Feds Ordered to Stop Deporting Reunited Families

A mother migrating from Honduras holds her 1-year-old child as surrendering to U.S. Border Patrol agents after crossing the border Monday, June 25, 2018, near McAllen, Texas. (AP Photo/David J. Phillip)

SAN DIEGO (CN) – After the American Civil Liberties Union raised the alarm, a federal judge on Monday ordered the federal government to halt for now deportations of families separated at the border immediately after reuniting them.

At a status conference in San Diego Monday morning, U.S. District Judge Dana Sabraw agreed to the ACLU’s request to stay pending deportations of families until at least July 23.

The ACLU made the request after reports over the weekend that families and children were being immediately deported after being reunified, without giving them any time to decide whether to pursue asylum or other legal options to remain in the United States.

Sabraw is presiding over a class action brought by the ACLU in San Diego’s federal court over the separation of over 2,000 minors from their parents.

The judge has ordered the government to reunite all children over age five with their families by July 26. Cmdr. Jonathan White of the Department of Health and Human Services, who is overseeing the reunification of parents and kids, said Monday the government is on track to comply with Sabraw’s deadline.

An earlier order by Sabraw directing the government to reunite all children under age five with their parents was not carried out completely by the judge’s July 9 deadline.

A government attorney could not tell Sabraw during Monday’s status conference how many families have so far been reunited but said the court would be updated with the figure as soon as possible.

White testified Monday about the current process in place to reunify children and parents “as quickly as possible.”

He said as of Monday morning, 2,551 children between the ages of 5 and 17 had been identified as being separated from their parents. Of those kids, parent matches have been made for 2,480 of them – leaving 71 children without their parents identified.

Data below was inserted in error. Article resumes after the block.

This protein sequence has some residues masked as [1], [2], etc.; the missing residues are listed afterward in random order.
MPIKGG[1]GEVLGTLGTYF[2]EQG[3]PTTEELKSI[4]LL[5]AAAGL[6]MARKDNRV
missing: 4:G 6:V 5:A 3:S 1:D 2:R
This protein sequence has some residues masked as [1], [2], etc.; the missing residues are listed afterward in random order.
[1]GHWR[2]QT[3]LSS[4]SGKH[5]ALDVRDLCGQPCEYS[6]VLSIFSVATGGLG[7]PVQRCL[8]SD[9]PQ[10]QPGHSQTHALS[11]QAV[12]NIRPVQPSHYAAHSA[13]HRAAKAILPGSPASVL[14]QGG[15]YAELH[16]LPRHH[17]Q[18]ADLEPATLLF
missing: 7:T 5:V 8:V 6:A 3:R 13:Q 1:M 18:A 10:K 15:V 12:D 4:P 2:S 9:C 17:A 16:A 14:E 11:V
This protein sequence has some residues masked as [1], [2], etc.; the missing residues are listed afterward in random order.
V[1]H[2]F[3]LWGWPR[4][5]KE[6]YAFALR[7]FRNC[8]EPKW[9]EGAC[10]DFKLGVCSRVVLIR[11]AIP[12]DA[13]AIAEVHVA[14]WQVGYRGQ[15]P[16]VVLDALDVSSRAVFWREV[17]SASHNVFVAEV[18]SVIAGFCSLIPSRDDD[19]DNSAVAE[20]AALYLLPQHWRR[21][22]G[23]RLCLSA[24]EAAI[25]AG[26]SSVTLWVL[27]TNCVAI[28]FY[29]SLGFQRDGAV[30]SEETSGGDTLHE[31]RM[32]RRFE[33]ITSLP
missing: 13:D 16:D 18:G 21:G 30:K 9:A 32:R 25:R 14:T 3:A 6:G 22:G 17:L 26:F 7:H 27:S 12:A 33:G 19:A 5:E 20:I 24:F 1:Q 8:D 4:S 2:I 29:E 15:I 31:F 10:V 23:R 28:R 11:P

ACLU attorney and deputy director of the ACLU’s Immigrants’ Rights Project Lee Gelernt, said Monday he was “extremely troubled” by how many children have not had their parent identified.

“It’s beyond imagination that they’ve taken these children away and haven’t kept track of who their parents are,” Gelernt said.

White said children are currently being held at 106 locations across the country. He detailed for Sabraw how multiple government agencies including the Office of Refugee Resettlement, Health and Human Services and Immigration and Customs Enforcement are sharing data on kids and their parents to help reunite families and determine if there are “red flags” which would warrant further review before families can be reunited.

Those “red flags” include criminal history of parents that is “incompatible with child safety,” White said, including crimes of child or sexual abuse or trafficking. Questions of parentage also raise red flags.

White said over 1,300 parents had passed the “red flag” review and await the final interview with ICE before they can be reunited with their children.

Sabraw said he believes White was “exactly the person that is needed” at the government to get families reunited, saying the commander’s testimony gave him a level of “comfort” that the government’s process to reunite families would allow a large number of reunifications to happen quickly.

“It is the responsibility of the government to make it right. I have every confidence you are the right person to do this,” Sabraw said.

The government was ordered to submit briefs on the deportation issue by July 23. The matter will be discussed at a status conference set for July 24.

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